Redmi 5 Pro Design and Display Given the obsession of the smartphone world with the 18:9 aspect ratio of the display Xiaomi too has incorporated this for the Redmi 5 Pro . But this isn’t the first Xiaomi phone to come with a bezel-less design in India as it had introduced this feature with its flagship device the Mi Mix 2 last year.
However, with the Redmi 5 Pro, now it won’t burn a hole in your pocket. Due to the bigger display, the capacitive keys are now on-screen keys. The front is as usual dominated by the display along with the selfie camera, earpiece and the usual array of sensors on the top edge, with a layer of 2.5D Corning Gorilla Glass on the top with rounded display corners. The curves make the phone easy to hold and facilitate smooth operation, despite sporting a 5.99-inch screen size. Turn the smartphone around and you will first see a vertically placed iPhone X like rear camera setup, where the LED flash is housed in between the two lenses.
Frankly, this is not the first time when an Apple design feature has made its way to other smartphones. Remember when the dual rear camera setup of the iPhone 7 Plus was unveiled, how many handset makers got "inspired" by the design? Moving on, the back panel also has a centrally placed fingerprint sensor and the Mi branding below it. The handset comes with a micro-USB charging port (we fail to understand why) that is placed at the bottom, along with 3.5mm audio jack and the mono speaker.
There's a volume rocker and power button on the right, while the left side has a SIM card tray. The top of smartphone has the IR blaster that lets it control devices such as a TV. Coming to the display, the Xiaomi Redmi Note 5 Pro has a 5.99-inch screen with a FHD+ resolution of 2160x1080p. The display comes with features such as Reading mode, which reduces the blue light emissions; Schedule that lets you customize the period of this reading mode; Contrast and colour selection and text size options. The images were quite sharp and we did not see any pixelization.
The sunlight legibility is not one of the best suits of the device and we also felt the display looks slightly dimmer, when viewed from a certain angle. Overall, we can say we did not have any complaints with the slim body design and is definitely going to grab some attention, even if it’s just for the rear camera panel.
Performance and camera Let’s talk about the specs of the device as it comes with a noteworthy feature. Debuting along with the Xiaomi Redmi 5 Pro is the Qualcomm Snapdragon 636 processor, making it the first smartphone in the world to be powered by it. This new chipset features the newest Kyro technology, claimed to be seen in the 800-series chipset. Apart from this, the Note 5 Pro has 4GB RAM and 64GB internal storage. The device runs Xiaomi's MIUI 9 skin based on Android 7.1.1 Nougat, and should hopefully receive an Oreo-based update as all major launches of this year now are expected to come with the latest operating system.
The MIUI 9, like the typical Xiaomi UI, has no app drawer and therefore all apps are placed on multiple home-screens. It comes with an app lock feature and dual apps space customized theme option. The leftmost home screen comes with quick cards that show the frequently used features and information. It is placed in the form of cards, similar to Today's page in iOS, that show shortcuts, calendar, take a note and more. This can obviously be customized as per the user and comes in quite handy once you start depending on it. One thing that we must point out is that even though the handset has a third-party theme support, these apps are not yet optimized for the 18:9 aspect ratio of the display.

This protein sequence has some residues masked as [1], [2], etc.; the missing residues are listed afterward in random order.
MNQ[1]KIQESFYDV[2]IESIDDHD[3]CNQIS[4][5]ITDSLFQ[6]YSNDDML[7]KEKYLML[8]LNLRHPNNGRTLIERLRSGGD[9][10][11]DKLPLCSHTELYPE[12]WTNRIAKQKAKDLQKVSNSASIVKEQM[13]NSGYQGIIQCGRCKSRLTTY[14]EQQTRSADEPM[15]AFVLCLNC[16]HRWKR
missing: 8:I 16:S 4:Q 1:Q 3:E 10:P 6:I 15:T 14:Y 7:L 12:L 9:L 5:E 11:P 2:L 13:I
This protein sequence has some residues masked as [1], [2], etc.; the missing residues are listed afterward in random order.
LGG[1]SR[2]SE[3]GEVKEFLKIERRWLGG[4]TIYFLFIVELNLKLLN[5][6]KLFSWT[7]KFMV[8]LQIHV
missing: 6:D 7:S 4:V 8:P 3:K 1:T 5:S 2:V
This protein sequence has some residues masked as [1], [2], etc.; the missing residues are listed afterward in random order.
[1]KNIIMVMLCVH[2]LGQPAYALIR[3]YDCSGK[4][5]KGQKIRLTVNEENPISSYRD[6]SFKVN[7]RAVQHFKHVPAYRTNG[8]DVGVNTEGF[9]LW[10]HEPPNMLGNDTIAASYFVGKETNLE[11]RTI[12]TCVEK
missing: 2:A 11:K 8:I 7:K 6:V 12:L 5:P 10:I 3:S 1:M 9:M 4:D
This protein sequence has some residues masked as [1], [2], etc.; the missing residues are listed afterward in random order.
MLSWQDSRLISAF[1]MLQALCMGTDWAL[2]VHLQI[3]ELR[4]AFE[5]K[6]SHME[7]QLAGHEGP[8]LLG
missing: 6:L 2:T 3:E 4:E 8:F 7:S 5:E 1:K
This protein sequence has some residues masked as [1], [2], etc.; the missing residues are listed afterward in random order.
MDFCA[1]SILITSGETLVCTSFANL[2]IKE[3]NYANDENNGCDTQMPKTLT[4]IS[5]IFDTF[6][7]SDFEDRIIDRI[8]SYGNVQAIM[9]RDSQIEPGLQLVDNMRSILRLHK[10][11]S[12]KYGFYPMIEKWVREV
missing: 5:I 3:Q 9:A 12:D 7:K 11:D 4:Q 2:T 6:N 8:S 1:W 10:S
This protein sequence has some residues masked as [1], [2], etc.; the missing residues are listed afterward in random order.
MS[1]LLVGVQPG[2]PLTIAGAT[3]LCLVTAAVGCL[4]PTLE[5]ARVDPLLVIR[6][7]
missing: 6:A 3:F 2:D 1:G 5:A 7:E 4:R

There is a blank black patch that comes on the lock screen if you select any app and it surely gets on your nerves after a point. When we asked Xiaomi about this, they said, "Starting this month, all official themes from Mi India will be adapted to 18:9 aspect ratio. Also, third-party theme developers are being pushed to adopt their themes for 18:9 phones." In short, right now you get only two native themes that are fully supporting the display. We ran Antutu and GeekBench 4 tests on our device. While the phone scored 100031 in Antutu Benchmarks, the single-core and multi-core scores on GeekBench 4 were 1772 and 4227 respectively. During our testing, we found the overall performance of the Xiaomi Note 5 Pro to be simply incredible.
The phone handled multi-tasking of random app in a smooth lag-free way. We did not encounter any frame freezing of any kind. Both the call quality and the Audio quality are also quite good. The issue persists with the speaker placed at the bottom as the sound gets muffled when the device is placed in a landscape mode. The Xiaomi Redmi 5 Pro is backed by a 4000mAh battery that easily lasted us for more than a day of average use that included playing games and browsing social media apps, with Wi-Fi turned on. Moving on to the cameras, the Xiaomi Note 5 Pro comes with a -- iPhone-look-alike -- dual rear camera setup of 12MP+5MP RGB sensors. The primary 12MP camera has a 1.25µm sensor and a f/2.2, while the secondary camera has 1.12µm sensor and f/2.0. As per Xiaomi, the secondary camera comes in handy for depth sensing in the portrait mode as well as capturing 'additional information' in low-light shots.